View Full Version : Breaking for winter?

12-16-2006, 10:59 AM
At what point, if any, do we put up our bikes for the winter?

I want to be all hardcore but even my short ride home from bus stop last night was pretty slick and annoying, including a near instant brain freeze (and I thought only Slurpees and ice cream did that).

What do y'all do about it?

12-16-2006, 12:34 PM
Dress for the weather and put fenders on my bike. The weather here is never bad enough to make riding undoable all it takes is a little preparation and dry clothes at your destination.

Tips, absolutely no cotton, wear wool and lycra and maybe some goretex in there. I find it easier to just wear clothing that is still warm when wet rather than trying to keep dry with proper goretex raingear which is always a losing battle.

12-16-2006, 12:38 PM
i'm from here, but lived in minneapolis for a little over 2 years. i rode daily no matter what. snow, ice, below zero daytime highs. i wasn't a fan of the snow, cold was sort of ok, but the snow. i hate it. but i have no license or car and worked in a bike shop (can you imagine the shit i'd get for not biking to work at a bike shop?) so keep riding...

12-16-2006, 06:14 PM
If I was really uncomfortable with the weather, I'd go find a bus and put my bike on the rack. I just don't see unridable weather week after week around here.

12-18-2006, 03:16 PM
So far this winter, I have ridden through: two feet of standing water and at least eight inches of fast current, winds gusting up to 45mph, torrential downpours, a snowstorm that dropped 4-5 inches in six hours, and roads covered in 3 inches of glare ice on long 9% grades. I have had to avoid fallen trees, detour around construction zones, and watch for cars moving completely sideways. Through it all I never had the slightest doubt that I was having a much better time getting where I needed to be than anyone in the cars, and frequently getting there faster. Most recently, the sight of traffic stopped for almost a mile because the drivers had found the one gas station in the vicinity that had not had its power interrupted by the windstorm made me chortle uproariously as I breezed past them. All you need is determination, a bit of skill, and appropriate equipment. See http://www.icebike.org/ for some extreme cases. Looks like fun, yes?

Cecil M
12-18-2006, 05:26 PM
In November we had that first freezing weather. I was riding across the Hawthorne bridge and slit out on a sheet of ice. I never saw the ice until i was sliding across it. I took the next two days off to make sure the ice was gone. If it's freezing temps outside and there is moisture on the road I am on the bus from now on.
as for this week. dress warm and enjoy the ride.

norse rider
12-18-2006, 07:08 PM
I fell on my arse this morning. Damn ice is hard to see. No big fall but I think I will take afew days off and wait for the temps to rise. The rain is alright to deal with but ice is a nothing to mess around with. Spring is sounding really good right now!

12-18-2006, 08:19 PM
Frankly, when the wind and the rain are lashing me about, the road barely visible through my glasses, and the water seeping through my socks, I just imagine Wagner's Ride of the Valkeries playing loudly. It makes me feel like I'm on a mission. God, I love the smell of wet spandex in the morning.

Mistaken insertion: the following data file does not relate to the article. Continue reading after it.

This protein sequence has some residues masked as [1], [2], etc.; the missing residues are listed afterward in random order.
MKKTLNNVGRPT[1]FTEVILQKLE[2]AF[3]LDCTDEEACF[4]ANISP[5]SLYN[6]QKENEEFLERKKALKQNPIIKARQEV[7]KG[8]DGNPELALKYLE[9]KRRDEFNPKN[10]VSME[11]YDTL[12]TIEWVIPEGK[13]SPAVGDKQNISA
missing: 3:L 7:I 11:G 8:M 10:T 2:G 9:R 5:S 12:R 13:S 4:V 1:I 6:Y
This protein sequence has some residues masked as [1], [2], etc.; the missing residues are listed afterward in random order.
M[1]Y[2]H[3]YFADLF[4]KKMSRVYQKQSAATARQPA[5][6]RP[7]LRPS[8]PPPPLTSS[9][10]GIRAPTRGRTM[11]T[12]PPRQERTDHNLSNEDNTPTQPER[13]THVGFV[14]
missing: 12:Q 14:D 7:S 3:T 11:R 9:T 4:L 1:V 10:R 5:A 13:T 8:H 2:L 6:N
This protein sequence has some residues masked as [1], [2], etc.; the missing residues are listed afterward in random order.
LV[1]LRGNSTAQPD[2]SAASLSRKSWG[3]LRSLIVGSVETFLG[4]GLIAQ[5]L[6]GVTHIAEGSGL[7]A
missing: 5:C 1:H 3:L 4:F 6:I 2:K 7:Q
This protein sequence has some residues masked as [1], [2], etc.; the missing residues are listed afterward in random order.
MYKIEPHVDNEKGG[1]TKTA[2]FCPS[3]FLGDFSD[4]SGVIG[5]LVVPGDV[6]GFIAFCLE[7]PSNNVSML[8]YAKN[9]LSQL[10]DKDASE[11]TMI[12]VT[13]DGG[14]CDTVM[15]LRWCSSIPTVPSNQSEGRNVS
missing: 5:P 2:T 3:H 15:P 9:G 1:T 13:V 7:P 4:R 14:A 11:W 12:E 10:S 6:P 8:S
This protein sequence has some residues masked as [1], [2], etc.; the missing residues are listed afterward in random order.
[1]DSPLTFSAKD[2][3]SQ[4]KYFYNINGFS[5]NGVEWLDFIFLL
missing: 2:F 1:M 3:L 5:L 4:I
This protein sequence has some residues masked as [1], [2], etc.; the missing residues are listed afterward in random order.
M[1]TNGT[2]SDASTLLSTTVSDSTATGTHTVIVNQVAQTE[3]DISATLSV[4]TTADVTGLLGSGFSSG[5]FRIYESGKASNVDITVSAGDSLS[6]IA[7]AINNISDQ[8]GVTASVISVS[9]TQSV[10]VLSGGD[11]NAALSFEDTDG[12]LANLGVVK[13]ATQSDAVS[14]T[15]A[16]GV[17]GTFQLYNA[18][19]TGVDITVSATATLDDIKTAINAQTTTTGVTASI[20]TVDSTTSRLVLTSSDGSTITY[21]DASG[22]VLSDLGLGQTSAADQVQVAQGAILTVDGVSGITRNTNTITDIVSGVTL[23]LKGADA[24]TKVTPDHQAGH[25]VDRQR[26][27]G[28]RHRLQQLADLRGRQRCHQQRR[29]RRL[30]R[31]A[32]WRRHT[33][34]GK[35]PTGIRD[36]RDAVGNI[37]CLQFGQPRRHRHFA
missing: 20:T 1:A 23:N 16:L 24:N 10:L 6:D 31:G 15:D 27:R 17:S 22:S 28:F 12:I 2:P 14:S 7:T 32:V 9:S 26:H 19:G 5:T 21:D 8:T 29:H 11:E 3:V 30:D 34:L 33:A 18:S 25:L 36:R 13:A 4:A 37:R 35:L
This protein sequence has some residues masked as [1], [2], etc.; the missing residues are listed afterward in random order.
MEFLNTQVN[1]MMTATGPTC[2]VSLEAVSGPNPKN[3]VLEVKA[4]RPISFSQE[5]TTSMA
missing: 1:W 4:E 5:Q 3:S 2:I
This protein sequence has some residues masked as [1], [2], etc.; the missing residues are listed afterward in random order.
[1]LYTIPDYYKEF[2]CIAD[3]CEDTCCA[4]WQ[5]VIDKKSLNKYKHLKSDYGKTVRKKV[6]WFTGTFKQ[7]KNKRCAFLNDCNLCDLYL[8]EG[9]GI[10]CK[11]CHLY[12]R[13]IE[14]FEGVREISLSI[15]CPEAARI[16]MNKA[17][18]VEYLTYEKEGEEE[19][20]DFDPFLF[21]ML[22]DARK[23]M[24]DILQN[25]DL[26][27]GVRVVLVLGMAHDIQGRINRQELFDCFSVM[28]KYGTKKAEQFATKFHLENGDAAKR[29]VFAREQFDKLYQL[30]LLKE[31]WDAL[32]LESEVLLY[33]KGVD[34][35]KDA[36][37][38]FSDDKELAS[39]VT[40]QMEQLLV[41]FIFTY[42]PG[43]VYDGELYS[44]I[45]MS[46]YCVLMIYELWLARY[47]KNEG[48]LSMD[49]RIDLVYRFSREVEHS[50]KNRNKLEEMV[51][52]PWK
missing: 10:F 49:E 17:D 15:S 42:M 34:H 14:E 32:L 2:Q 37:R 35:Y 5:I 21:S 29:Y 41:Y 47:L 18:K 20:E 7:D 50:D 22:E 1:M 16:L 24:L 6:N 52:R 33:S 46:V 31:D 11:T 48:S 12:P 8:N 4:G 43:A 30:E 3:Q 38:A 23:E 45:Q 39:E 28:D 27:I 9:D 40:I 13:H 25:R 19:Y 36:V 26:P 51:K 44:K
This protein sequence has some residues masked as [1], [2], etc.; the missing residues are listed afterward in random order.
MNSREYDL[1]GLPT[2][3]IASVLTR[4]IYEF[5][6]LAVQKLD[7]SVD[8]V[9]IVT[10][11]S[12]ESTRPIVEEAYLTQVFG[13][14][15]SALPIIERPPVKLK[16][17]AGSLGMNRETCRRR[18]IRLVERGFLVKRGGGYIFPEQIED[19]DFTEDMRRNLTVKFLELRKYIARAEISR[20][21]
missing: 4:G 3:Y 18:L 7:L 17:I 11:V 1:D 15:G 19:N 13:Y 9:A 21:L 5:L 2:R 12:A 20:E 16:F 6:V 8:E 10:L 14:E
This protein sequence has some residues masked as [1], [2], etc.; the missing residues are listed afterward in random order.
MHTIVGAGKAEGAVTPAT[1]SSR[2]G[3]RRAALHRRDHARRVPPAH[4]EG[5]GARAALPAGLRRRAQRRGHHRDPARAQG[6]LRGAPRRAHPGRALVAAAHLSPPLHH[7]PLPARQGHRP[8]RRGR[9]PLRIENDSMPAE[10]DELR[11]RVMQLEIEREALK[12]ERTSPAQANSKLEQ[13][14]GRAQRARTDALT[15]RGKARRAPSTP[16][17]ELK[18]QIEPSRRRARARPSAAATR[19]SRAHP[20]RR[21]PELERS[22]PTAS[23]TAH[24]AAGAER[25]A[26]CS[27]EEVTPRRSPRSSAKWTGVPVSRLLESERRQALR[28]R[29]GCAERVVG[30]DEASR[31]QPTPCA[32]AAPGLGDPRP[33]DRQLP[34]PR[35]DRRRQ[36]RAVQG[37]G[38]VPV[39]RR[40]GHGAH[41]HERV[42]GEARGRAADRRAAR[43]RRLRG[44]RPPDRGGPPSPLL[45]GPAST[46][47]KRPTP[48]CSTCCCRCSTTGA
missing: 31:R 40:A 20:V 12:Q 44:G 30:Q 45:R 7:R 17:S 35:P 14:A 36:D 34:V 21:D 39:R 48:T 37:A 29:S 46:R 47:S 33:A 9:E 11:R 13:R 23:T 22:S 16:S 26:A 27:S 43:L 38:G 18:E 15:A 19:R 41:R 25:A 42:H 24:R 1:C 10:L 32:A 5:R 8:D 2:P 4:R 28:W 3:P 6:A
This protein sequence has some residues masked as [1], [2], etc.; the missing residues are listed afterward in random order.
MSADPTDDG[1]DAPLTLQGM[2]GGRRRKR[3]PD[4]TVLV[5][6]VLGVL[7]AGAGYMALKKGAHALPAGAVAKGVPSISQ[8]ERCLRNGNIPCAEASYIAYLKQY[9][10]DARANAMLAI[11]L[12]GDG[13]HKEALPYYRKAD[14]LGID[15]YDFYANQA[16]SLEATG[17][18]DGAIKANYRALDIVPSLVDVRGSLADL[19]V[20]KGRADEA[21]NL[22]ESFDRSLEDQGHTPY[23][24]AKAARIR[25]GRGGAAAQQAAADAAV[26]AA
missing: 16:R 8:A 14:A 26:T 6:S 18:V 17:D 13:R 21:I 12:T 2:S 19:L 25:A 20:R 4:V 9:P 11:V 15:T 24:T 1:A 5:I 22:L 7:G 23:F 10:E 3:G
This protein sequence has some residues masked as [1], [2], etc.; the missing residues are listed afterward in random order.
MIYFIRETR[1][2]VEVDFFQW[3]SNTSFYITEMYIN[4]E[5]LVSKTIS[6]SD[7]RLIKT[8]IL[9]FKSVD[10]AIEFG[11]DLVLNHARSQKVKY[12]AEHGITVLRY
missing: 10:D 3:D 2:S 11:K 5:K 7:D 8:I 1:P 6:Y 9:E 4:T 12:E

But seriously, it's all about the gear. Get yourself something that covers your head and ears -- under your helmet, of course. Get some coverings to go over your shoes, and some good underwear that wicks moisture. If you're going a long way, get an outer top and pants that are warm and breathable, along with a waterproof pack to put a change of clothes in. If you're going a shorter distance, get rainproof top and pants that will keep you dry. That's what works for me.

Freezing temperatures is where I draw the line. I don't mind the other conditions much, but ice is just plain dangerous, especially because you often cannot see it. Yup, it's the bus for me tomorrow morning. Damn I hate that rolling germ incubator, but slightly less than I hate falling on pavement, in traffic.

12-19-2006, 01:29 AM
move to the upper midwest (really, don't. it's not that great) and ride through the winter (surprising amounts of people do...) and nothing will phase you ever again. tonight on the way home the thermometer on 11th and sandy or so, it said 29 degrees. cold for sure! but after riding in 19 or 8 or -12 degrees (and then windchill of course), well, 29 don't seem too bad. i've been back home now for almost 3 years but cold like that leaves an impression.

keep riding...


12-19-2006, 07:38 AM
Remember that ice storm in January that shut down the city for 24 hrs ? I heard a rumor that Pete at the Bike Gallery rode in to the Hollywood store on a mere 10 lbs of air pressure in his MTB wheels ! Now, we can all learn from that ! Pete rocks in many other ways too...... :)

12-19-2006, 08:37 AM
Indeed, ice can be the joker in the pack when it comes to winter riding, and I must admit that among my other marvellous adventures this winter I have to include premature impact with the riding surface due to sheet ice. Low pressure in knobby tires will help a lot, and heightened awareness coupled with a willingness to slow down or put a foot down are also invaluable, but what really trumps the ice card is: studs. The trick is to have them on before you need them; not always easy. I have been known to carry them with me in uncertain weather, and even change tires on the road when conditions change. However you approach it, though, studs rule.

12-20-2006, 10:02 PM
I have ridden through winters in eastern washington, idaho and montana. portland is wetter but, my beard has yet to develope a thick layer of icecicles like it has in the past, just keep on riding you will be fine. on icey days run the lowest psi as possible, keep your cadence smooth and don't slam on the brakes. come this spring you will feel like a hero.